Model validation: The following assumptions were taken for rainfall-runoff simulation: (1) the heavy storms of all tributaries in the upper reach areas of Pingjiang city have same frequency, whose rainfall hyetograph is dominated by 24-hour design rainfall, and the hydrograph extends to 72 hours; (2) the effect of flood detention and peak-removal on tributary reservoirs and dammed ponds was considered in SCS parameters and lag time parameters in the distributed hydrological model; and (3) the parameter calibration was carried out based on the recorded flood data of Pingjiang Water Stage Station. According to the hydrologic records of Pingjiang Station with drainage area of 2,849km2 (Table 1), the peak discharges at is 3,190m3/s for 10% flood and 3,880m3/s for 5% flood, and the computed values are 3,202 for 10% flood, 4,179 for 5% flood, respectively, which provide relative errors of 0.4% and 7.7%, indicating the results are available for flood analysis.

Results and Discussions

According to the relevant requirements of project flood analysis on project benefit analysis, climate change and risk management, 12 scenarios were designed for flood simulation. Due to 10%, 5%, and 1% are the common flood control standards for rural town, county-level city, and flood risk analysis in China, 9 of the scenarios were as shown in Table 4. In (Table 4), scenarios A, B and C show the current conditions in the mainstream of the Miluo River inundated by 10%, 5%, and 1% flood events respectively; scenarios a, b, and c present the futural conditions (with-project, no climate change) in the mainstream of the Miluo River inundated by 10%, 5%, and 1% flood events respectively; while scenarios a’, b’, and c’ present the futural conditions (with-project and climate change) in the mainstream of the Miluo River inundated by 10%, 5%, and 1% flood events respectively.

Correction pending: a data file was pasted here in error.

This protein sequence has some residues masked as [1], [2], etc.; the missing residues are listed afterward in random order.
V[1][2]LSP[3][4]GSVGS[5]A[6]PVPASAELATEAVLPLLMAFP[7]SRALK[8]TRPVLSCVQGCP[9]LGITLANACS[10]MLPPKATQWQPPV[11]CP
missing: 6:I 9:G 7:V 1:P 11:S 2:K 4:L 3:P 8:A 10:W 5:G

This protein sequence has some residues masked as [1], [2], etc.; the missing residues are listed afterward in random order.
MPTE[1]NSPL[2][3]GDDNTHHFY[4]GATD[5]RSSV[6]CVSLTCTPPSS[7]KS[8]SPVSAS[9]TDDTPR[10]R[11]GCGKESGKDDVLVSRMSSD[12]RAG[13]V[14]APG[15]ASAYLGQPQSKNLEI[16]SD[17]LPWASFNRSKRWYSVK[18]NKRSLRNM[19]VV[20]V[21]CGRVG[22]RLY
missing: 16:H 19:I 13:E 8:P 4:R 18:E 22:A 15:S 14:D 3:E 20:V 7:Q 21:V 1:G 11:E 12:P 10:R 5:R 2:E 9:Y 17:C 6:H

Table 4:Flood simulation scenarios.

Project benefit and flood loss estimation

Project benefit and flood losses for each flood scenario had been evaluated. As mentioned previously, the main activities relating to flood control in the project mainly include river channel regulation for mainstream of the Miluo River, new built dikes in tributaries and mainstream, river cleansing, construction of one drainage pumping station, rehabilitation of two drainage pumping stations and one new-built, and restoration of shoals (sandbanks). In case of 10%, 5% flood events, the flood control standard for rural town and county city, respectively, the total inundated areas will decrease 26ha and 64ha with project and without CC, most of them are paddy, urban area, and town, as shown in Table 5, which demonstrates both the benefit of the project, and the total trend is that the flood control benefits are very obvious no more than standard-flood, but very slight for super-standard flood, such as, 2%, or 1% flood events.